Last week, I wrote about Pete and Repeat. That is, the vast similarities between the two books of Kings and the two books of Chronicles that follow them.
The advantage of basically rereading is that you are able to focus in on topics that just barely missed the cut in the previous weeks. It's a second chance to revisit topics.
When I first read about Solomon building the Temple during the book of Kings, I was struck by the luxuriousness of it all. It's Architectural Digest, Bible-style.
Page after page in Chronicles described the gold, silver and specific height and cubits needed. I feel like I am now an expert in cubits. (What a useful skill!)
And then when I read all about the luxuriousness in Chronicles again, it really got me thinking.
I understand the veneration of God, but was all that gold and silver necessary? Even the utensils were mandated to be made in gold, according to the plans that David passed on to Solomon.
Does a building that is that "blinged out" really praise God?
I mean, God visited with everyone prior to Solomon without a big, gloriously decorated building. That seemed to work well.
But things change during David's reign. He tells his son, "The Lord has chosen you to build a house as his sanctuary. Take courage and set to work."
No pressure. You're just building God's house.
When the Temple breaks ground in the second book of Chronicles, bring on the gold. And the silver. And the jewels.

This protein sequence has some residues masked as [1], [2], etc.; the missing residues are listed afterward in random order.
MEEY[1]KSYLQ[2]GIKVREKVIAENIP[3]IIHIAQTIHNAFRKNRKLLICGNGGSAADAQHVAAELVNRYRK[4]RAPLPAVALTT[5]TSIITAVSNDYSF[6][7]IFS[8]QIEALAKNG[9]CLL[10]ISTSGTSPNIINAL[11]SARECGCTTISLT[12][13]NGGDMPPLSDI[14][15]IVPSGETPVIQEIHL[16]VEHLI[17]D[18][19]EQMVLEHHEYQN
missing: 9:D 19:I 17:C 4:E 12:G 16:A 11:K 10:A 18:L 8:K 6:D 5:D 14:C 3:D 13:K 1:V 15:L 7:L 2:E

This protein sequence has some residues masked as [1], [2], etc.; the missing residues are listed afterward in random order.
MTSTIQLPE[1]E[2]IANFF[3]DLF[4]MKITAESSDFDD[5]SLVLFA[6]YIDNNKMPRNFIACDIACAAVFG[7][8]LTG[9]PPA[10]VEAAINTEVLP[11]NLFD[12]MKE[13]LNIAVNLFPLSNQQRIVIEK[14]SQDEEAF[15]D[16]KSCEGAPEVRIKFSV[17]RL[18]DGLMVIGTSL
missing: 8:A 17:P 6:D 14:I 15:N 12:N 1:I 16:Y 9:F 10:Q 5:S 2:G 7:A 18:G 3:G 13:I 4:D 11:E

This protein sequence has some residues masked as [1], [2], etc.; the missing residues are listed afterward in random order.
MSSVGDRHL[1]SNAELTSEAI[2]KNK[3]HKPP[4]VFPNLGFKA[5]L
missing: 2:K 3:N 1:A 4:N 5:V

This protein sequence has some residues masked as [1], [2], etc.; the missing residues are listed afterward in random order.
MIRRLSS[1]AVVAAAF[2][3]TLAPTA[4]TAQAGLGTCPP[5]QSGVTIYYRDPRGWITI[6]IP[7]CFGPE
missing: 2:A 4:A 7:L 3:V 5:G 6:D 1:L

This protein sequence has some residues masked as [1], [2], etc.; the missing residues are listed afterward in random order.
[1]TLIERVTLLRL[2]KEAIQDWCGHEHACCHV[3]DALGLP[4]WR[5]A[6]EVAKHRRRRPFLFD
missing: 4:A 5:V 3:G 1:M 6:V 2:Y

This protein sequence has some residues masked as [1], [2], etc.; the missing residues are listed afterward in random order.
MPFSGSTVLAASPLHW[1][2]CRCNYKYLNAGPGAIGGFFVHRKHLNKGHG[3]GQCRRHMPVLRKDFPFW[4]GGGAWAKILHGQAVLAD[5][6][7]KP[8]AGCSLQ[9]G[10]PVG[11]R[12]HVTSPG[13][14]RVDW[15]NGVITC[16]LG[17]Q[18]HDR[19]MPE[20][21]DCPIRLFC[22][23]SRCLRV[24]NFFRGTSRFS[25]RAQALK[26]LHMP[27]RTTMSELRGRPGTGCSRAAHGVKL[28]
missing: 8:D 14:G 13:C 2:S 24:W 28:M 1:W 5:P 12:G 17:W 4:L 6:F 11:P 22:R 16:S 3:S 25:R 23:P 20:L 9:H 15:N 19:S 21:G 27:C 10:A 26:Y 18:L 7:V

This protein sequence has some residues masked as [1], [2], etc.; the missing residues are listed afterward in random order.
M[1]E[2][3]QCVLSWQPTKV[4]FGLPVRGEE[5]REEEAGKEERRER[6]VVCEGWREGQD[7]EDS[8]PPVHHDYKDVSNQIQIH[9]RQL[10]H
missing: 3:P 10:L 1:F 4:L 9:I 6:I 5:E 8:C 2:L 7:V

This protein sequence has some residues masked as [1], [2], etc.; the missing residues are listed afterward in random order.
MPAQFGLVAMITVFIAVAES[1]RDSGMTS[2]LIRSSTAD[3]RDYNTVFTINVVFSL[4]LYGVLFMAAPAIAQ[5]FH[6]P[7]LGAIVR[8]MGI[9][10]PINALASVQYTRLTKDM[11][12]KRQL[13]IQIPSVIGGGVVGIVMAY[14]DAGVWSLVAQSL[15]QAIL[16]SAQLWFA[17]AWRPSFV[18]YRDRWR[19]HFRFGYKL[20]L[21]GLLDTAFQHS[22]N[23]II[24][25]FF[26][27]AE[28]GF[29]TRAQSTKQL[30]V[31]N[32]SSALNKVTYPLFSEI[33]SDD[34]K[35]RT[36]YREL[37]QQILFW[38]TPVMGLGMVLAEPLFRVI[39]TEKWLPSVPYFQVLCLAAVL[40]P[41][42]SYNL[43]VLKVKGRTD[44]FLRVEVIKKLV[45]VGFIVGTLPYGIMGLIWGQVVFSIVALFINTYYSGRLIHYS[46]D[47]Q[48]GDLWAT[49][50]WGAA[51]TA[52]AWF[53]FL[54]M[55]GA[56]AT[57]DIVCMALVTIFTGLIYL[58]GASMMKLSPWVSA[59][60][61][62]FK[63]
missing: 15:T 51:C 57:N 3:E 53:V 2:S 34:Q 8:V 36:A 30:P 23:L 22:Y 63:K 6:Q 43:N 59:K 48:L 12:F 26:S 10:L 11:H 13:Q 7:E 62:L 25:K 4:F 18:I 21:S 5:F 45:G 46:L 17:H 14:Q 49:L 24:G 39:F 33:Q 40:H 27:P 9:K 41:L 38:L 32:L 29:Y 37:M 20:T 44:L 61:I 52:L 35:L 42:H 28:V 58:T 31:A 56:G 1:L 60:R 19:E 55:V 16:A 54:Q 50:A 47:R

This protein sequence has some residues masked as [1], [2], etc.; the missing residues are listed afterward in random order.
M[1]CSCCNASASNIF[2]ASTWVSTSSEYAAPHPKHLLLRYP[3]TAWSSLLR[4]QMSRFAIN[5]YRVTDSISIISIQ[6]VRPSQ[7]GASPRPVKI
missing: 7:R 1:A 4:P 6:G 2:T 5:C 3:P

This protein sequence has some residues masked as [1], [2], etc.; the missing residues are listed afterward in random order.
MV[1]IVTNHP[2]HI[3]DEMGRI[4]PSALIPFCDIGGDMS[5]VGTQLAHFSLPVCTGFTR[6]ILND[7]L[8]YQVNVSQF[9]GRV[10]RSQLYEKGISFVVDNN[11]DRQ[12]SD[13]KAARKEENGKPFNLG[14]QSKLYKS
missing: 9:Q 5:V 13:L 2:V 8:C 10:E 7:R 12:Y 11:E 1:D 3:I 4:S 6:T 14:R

Then there was even a grand opening -- "All the men of Israel" turned out to see the beautiful sanctuary.
I am not doubting it was beautiful.
But, it was too much for me.
I grew up going to a church that was in the basement of my elementary school. It was a big deal when they "modernized" it.
The passage really got me thinking about how I worship and where I pray. What do I need to have my personal conversation with God?
As I was reading it, that question kept coming back to me through the week. Through my travels, I have seen the most glorious of churches with the most astounding artifacts and murals.
But, it has come down pretty simple to me. I like to just have a quiet talk with God. I don't need the glorious locations. They don't add anything to my conversation. Unlike real estate, prayer is not about location, location, location.
In Chronicles, when the measurements were given, it talks about how big the temple was and from its size you get the idea that it could hold thousands.
I just thought of my basement church and its simplicity. It could hold hundreds. But, the most important person in my relationship with God is me in the pew.
Maybe this project is having much more of impact on me that I first thought.